Best Practices:

Increased Focus on Requirements and Oversight Needed to Improve DOD's Acquisition Environment and Weapon System Quality

GAO-08-294: Published: Feb 1, 2008. Publicly Released: Feb 1, 2008.

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A Senate report related to the National Defense Authorization Act for Fiscal Year 2007 asked GAO to compare quality management practices used by the Department of Defense (DOD) and its contractors to those used by leading commercial companies and make suggestions for improvement. To do this, GAO (1) determined the impact of quality problems on selected weapon systems and prime contractor practices that contributed to the problems; (2) identified commercial practices that can be used to improve DOD weapon systems; (3) identified problems that DOD must overcome; and (4) identified recent DOD initiatives that could improve quality. GAO examined 11 DOD weapon systems with known quality problems and met with quality officials from DOD, defense prime contractors, and five leading commercial companies that produce complex products and/or are recognized for quality products.

Problems related to quality have resulted in major impacts to the 11 DOD weapon systems GAO reviewed--billions in cost overruns, years-long delays, and decreased capabilities for the warfighter. For example, quality problems with the Expeditionary Fighting Vehicle program were so significant that DOD extended development 4 years at a cost of $750 million. The F-22A fighter aircraft experienced cracks in the plane's canopy that grounded the flight test aircraft, and initial operating capability for the Wideband Global SATCOM satellite was delayed 18 months because a supplier installed some fasteners incorrectly. GAO's analysis of 11 DOD weapon systems illustrates that defense contractors' poor practices for systems engineering activities as well as manufacturing and supplier quality problems contributed to these outcomes. Reliance on immature designs, inadequate testing, defective parts, and inadequate manufacturing controls are some of the quality problems that GAO found. Senior prime contractor officials GAO met with generally agreed with GAO's assessment of the causes of the quality problems. In contrast, leading commercial companies GAO contacted use more disciplined systems engineering, manufacturing, and supplier quality practices. For example, rather than wait to discover defects after the fact, Boeing Commercial Airplanes tries to design parts that can be assembled only one way. Effective use of many systems engineering practices has helped Space Systems/Loral, a satellite producer, improve overall quality, for example, by allowing the company to operate its satellites for more than 80 million consecutive hours in orbit with just one failure. Companies also put significant effort into validating product design and production processes to catch problems early on, when problems are less costly to fix. They conduct regular audits of their suppliers and hold them accountable for quality problems. DOD faces its own set of challenges--setting achievable requirements for systems development and providing effective oversight during the development process. In conducting systems development, DOD generally pays the allowable costs incurred for the contractor's best efforts. These conditions contribute to an acquisition environment that is not conducive for incentivizing contractors to build high-quality weapon systems and DOD, which typically uses cost-reimbursement contracts to develop weapon systems, assumes most of the risks and pays contractors to fix most of the problems. DOD has taken steps to improve its acquisition practices by experimenting with a new concept decision review practice, selecting different acquisition approaches according to expected fielding times, and establishing panels to review weapon system configuration changes that could adversely affect program cost and schedule. None of these initiatives focus exclusively on quality issues, and none specifically address problems with defense contractors' practices.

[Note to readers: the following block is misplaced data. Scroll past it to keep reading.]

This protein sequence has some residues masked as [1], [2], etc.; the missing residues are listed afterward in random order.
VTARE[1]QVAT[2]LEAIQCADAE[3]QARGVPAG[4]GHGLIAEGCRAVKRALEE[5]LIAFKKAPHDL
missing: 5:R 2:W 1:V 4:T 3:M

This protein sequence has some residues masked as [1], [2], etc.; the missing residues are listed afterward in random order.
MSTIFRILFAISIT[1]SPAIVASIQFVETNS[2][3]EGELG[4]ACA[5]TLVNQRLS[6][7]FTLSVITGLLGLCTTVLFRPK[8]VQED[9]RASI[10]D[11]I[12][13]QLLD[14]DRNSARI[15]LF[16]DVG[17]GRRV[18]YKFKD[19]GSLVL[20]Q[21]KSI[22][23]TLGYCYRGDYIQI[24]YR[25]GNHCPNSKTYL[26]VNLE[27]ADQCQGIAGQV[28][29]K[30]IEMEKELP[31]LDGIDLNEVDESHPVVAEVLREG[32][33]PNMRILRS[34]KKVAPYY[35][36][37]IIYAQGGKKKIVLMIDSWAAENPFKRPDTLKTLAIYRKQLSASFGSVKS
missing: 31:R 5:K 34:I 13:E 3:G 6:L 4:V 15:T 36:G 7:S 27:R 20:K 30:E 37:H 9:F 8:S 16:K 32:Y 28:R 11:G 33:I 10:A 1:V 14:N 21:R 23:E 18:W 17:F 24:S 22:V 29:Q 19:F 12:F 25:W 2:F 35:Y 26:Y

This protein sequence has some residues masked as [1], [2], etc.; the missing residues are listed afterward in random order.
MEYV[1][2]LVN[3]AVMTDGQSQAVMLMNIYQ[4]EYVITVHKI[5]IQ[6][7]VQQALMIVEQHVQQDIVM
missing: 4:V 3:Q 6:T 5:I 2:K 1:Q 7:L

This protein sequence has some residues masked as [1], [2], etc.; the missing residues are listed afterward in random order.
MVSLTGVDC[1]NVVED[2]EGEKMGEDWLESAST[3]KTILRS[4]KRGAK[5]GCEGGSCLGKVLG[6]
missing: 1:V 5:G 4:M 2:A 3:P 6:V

Recommendations for Executive Action

  1. Status: Closed - Implemented

    Comments: Defense Contract Management Agency (DCMA) is in various stages of developing three web-based tools that will provide metrics for measuring the effectiveness of contractors' quality management systems for DOD programs. This includes the development of several indicators that measure contractor quality, through tracking of corrective action requests, quality defects, and the effectiveness of supplier control procedures, among other things. Initial software releases for each of the tools have been completed. Additional functionality will be added throughout 2011 and early 2012.